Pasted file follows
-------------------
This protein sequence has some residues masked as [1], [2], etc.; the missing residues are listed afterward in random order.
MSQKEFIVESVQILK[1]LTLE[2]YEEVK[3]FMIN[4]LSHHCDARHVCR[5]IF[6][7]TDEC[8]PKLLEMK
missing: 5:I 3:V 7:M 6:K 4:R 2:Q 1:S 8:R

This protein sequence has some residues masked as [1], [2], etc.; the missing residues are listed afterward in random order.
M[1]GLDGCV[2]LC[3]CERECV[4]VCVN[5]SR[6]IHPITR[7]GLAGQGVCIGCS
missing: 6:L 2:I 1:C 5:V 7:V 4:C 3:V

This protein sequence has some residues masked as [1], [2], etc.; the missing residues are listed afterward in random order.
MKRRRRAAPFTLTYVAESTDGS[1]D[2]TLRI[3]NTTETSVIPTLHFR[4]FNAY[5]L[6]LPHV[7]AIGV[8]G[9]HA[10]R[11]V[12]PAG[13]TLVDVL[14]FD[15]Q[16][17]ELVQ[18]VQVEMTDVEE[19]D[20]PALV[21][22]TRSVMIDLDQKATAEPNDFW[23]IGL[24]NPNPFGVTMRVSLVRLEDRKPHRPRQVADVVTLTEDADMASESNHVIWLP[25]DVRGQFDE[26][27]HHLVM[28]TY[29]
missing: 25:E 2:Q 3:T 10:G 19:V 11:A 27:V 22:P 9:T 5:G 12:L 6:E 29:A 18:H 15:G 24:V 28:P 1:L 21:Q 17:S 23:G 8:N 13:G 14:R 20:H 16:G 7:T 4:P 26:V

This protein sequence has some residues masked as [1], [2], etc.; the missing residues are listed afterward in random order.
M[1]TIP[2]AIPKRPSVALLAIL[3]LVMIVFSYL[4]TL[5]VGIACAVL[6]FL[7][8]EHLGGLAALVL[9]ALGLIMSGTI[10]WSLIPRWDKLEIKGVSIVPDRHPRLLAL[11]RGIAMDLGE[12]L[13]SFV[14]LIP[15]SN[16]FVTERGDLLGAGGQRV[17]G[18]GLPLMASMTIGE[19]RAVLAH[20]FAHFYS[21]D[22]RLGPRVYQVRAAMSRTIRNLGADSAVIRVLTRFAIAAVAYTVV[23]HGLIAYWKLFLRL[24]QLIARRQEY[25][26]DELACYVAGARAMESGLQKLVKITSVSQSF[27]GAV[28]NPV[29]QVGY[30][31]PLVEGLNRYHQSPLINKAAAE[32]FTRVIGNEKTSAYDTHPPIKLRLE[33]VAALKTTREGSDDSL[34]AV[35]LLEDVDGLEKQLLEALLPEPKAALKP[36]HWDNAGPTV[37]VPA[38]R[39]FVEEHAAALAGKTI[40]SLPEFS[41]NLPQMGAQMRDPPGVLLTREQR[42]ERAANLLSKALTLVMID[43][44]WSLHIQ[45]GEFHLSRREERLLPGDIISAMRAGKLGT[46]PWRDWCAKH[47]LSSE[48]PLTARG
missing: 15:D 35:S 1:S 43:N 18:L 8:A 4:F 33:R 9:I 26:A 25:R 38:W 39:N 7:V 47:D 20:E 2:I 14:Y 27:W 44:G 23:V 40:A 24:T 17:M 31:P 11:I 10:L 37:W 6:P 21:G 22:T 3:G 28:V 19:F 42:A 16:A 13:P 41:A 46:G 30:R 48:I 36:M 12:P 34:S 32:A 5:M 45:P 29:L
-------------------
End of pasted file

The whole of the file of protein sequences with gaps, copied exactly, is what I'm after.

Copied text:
This protein sequence has some residues masked as [1], [2], etc.; the missing residues are listed afterward in random order.
MSQKEFIVESVQILK[1]LTLE[2]YEEVK[3]FMIN[4]LSHHCDARHVCR[5]IF[6][7]TDEC[8]PKLLEMK
missing: 5:I 3:V 7:M 6:K 4:R 2:Q 1:S 8:R

This protein sequence has some residues masked as [1], [2], etc.; the missing residues are listed afterward in random order.
M[1]GLDGCV[2]LC[3]CERECV[4]VCVN[5]SR[6]IHPITR[7]GLAGQGVCIGCS
missing: 6:L 2:I 1:C 5:V 7:V 4:C 3:V

This protein sequence has some residues masked as [1], [2], etc.; the missing residues are listed afterward in random order.
MKRRRRAAPFTLTYVAESTDGS[1]D[2]TLRI[3]NTTETSVIPTLHFR[4]FNAY[5]L[6]LPHV[7]AIGV[8]G[9]HA[10]R[11]V[12]PAG[13]TLVDVL[14]FD[15]Q[16][17]ELVQ[18]VQVEMTDVEE[19]D[20]PALV[21][22]TRSVMIDLDQKATAEPNDFW[23]IGL[24]NPNPFGVTMRVSLVRLEDRKPHRPRQVADVVTLTEDADMASESNHVIWLP[25]DVRGQFDE[26][27]HHLVM[28]TY[29]
missing: 25:E 2:Q 3:T 10:G 19:V 11:A 27:V 22:P 9:T 5:G 12:L 6:E 29:A 18:H 15:G 24:V 28:P 1:L 21:Q 17:S 23:G 8:N 13:G 14:R 20:H 16:G 7:T 4:P 26:V

This protein sequence has some residues masked as [1], [2], etc.; the missing residues are listed afterward in random order.
M[1]TIP[2]AIPKRPSVALLAIL[3]LVMIVFSYL[4]TL[5]VGIACAVL[6]FL[7][8]EHLGGLAALVL[9]ALGLIMSGTI[10]WSLIPRWDKLEIKGVSIVPDRHPRLLAL[11]RGIAMDLGE[12]L[13]SFV[14]LIP[15]SN[16]FVTERGDLLGAGGQRV[17]G[18]GLPLMASMTIGE[19]RAVLAH[20]FAHFYS[21]D[22]RLGPRVYQVRAAMSRTIRNLGADSAVIRVLTRFAIAAVAYTVV[23]HGLIAYWKLFLRL[24]QLIARRQEY[25][26]DELACYVAGARAMESGLQKLVKITSVSQSF[27]GAV[28]NPV[29]QVGY[30][31]PLVEGLNRYHQSPLINKAAAE[32]FTRVIGNEKTSAYDTHPPIKLRLE[33]VAALKTTREGSDDSL[34]AV[35]LLEDVDGLEKQLLEALLPEPKAALKP[36]HWDNAGPTV[37]VPA[38]R[39]FVEEHAAALAGKTI[40]SLPEFS[41]NLPQMGAQMRDPPGVLLTREQR[42]ERAANLLSKALTLVMID[43][44]WSLHIQ[45]GEFHLSRREERLLPGDIISAMRAGKLGT[46]PWRDWCAKH[47]LSSE[48]PLTARG
missing: 15:D 35:S 1:S 43:N 18:L 8:A 4:F 33:R 9:I 26:A 25:R 38:W 39:N 7:V 47:D 20:E 2:I 14:Y 27:W 44:G 23:V 40:A 24:T 17:M 31:P 11:I 10:L 37:W 6:P 21:G 22:T 3:G 28:V 19:F 42:A 16:A 13:P 41:A 46:G 30:R 48:I 36:M 12:P 34:S 32:A 5:M 45:P 29:L